• FIRST LOOK: The $25 Raspberry Pi Computer

    This week we got our hands on the only Raspberry Pi Model A in the United States, thanks to Limor “Ladyada” Fried and her team at Adafruit, a do-it-yourself company started by Fried in New York City.

    Raspberry Pi is a simple, affordable computer designed by Eben Upton of the U.K., who dreamed of building a computer that’s accessible to anyone. To keep the cost down, only minimal components were included in this credit-card-sized computer. There isn’t even a case.

    The Model A is the slimmed-down sibling of the $35 Model B computer that came out about a year ago, opening up a world to new computer programmers and fanatics. By removing the Ethernet connection and one of the two USB ports, and by reducing the amount of onboard memory, the company was able sell the Model A for all of $25.

    In a short time, Raspberry Pi has created a devoted following of programmers who have taken the technology and run with it. It’s been used to build home arcades, capture images from near space, become a

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  • Descriptive Camera Trades Pictures for Text

    The Descriptive Camera is a novel idea. It’s the kind of idea someone who’s looking for new ways to approach photography comes up with, when, as a society, we’re oversaturated with digital cameras, Facebook and Instagram.

    Instead of revealing a picture, the camera prints a description of what’s in the image. And the description isn’t written by Watson or a carefully written algorithm, it’s actually crowd sourced. The camera hooks up to a wired internet line, and after you take the picture it’s sent to a webpage. There a “describer” views the image, types whatever he or she sees, and hits “submit.” A printer built into the camera then reveals the description. It can be literal or humorous; it can be a short 140 characters or the truly necessary 1,000 words.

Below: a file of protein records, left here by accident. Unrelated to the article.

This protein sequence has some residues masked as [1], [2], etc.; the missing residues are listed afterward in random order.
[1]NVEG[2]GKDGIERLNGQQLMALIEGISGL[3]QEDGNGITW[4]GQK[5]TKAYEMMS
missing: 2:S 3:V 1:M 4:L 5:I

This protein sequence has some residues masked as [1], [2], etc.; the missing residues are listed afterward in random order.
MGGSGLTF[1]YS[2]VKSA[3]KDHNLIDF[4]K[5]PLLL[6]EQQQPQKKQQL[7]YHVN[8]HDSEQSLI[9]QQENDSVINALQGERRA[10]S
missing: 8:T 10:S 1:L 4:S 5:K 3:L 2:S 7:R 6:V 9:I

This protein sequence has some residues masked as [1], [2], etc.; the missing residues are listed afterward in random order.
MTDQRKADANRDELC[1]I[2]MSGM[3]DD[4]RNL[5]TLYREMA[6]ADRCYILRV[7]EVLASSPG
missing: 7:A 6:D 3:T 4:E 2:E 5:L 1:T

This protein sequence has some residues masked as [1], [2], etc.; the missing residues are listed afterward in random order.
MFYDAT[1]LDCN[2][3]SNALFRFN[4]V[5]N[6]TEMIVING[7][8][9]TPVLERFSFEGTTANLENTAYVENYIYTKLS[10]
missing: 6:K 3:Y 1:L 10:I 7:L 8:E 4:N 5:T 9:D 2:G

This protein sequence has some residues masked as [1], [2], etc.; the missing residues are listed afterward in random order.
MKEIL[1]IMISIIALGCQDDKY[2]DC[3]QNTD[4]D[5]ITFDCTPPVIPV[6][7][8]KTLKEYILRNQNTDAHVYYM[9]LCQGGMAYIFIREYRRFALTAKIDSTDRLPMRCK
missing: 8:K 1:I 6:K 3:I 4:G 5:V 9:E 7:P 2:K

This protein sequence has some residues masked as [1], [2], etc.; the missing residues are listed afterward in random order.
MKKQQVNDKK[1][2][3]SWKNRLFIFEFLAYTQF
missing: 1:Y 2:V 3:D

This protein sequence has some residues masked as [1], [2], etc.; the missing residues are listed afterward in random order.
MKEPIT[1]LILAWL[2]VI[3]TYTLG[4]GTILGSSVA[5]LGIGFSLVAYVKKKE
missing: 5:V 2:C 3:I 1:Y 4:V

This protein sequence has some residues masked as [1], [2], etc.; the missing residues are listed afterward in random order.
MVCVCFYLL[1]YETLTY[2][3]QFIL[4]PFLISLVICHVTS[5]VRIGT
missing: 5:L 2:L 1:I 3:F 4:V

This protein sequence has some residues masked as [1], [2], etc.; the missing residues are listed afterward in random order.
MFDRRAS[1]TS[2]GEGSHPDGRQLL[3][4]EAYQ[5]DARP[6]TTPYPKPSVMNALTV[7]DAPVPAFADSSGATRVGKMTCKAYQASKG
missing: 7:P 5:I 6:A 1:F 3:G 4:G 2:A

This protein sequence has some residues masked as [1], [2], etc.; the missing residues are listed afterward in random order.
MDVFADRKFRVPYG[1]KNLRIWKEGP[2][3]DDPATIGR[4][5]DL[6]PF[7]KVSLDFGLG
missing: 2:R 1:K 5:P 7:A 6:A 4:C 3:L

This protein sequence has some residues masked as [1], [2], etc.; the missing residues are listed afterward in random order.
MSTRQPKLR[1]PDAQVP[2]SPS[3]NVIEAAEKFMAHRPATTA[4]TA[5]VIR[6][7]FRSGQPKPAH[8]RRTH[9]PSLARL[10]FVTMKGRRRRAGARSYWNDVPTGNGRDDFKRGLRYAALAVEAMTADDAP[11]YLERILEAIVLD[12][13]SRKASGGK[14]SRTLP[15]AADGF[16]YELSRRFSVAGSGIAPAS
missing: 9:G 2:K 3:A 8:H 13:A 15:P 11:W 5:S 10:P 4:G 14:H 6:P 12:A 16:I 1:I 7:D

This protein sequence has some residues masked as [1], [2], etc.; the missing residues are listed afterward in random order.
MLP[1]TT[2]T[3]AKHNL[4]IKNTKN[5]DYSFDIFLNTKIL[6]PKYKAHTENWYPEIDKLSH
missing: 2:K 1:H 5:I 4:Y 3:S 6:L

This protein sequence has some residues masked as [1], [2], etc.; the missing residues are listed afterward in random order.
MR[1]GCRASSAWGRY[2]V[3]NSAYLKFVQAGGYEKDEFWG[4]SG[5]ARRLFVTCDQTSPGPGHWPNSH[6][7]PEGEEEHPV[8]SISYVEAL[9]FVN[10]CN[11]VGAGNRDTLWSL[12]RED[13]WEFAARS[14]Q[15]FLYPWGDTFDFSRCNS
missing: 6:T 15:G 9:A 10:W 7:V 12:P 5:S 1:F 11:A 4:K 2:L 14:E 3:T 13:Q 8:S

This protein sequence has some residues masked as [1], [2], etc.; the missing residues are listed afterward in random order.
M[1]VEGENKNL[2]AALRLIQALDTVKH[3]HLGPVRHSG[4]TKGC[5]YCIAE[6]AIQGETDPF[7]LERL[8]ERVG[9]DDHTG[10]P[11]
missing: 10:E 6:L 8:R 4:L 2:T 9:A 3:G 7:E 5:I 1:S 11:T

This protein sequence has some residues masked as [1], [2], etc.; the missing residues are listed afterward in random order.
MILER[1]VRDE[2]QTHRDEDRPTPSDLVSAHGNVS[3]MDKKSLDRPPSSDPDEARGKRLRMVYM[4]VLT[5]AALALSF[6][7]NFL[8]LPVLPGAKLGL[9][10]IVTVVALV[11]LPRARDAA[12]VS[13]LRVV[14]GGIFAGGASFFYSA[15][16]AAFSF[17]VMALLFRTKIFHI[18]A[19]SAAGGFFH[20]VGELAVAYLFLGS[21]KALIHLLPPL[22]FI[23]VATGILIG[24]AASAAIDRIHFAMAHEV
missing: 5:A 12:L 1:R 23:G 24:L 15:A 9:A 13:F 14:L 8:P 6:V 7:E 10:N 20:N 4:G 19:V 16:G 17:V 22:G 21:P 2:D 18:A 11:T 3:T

The camera is homemade and built with off-the-shelf technology by Matt Richardson, a student and, fittingly, an editor at MAKE Magazine. The camera clearly didn’t roll off the Apple manufacturing line next to its sleek chrome and

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  • Turn Your Old Plastic Bottles into 3-D Filament

    With any printer, the cost of ink is what puts people off long after the machine has been paid for. With ink jet and laser printers, you can’t turn your plastic recyclables -- the cartridges -- into new toner. With 3-D printers, you can.

    Tyler McNaney, a college student in Vermont, fell in love with 3-D printing about a year ago and has spent his spare time reconfiguring an old plastic extrusion technology to build his own line of recyclable 3-D filament extruder to turn plastic bottles into more projects. The Filabot grinds the pieces of plastic to a uniform size then feeds the plastic chips into the heating unit, which melts the plastic to the appropriate temperature. It’s extruded as filament through an interchangeable nozzle.

    The Filabot, as McNaney has named it, will turn water, juice and milk bottles into 3-D printing filament. Not only does the Filabot offer a cheap alternative to expensive 3-D filament - MakerBot sells its online for $48 per kilo (a little more than 2 pounds)

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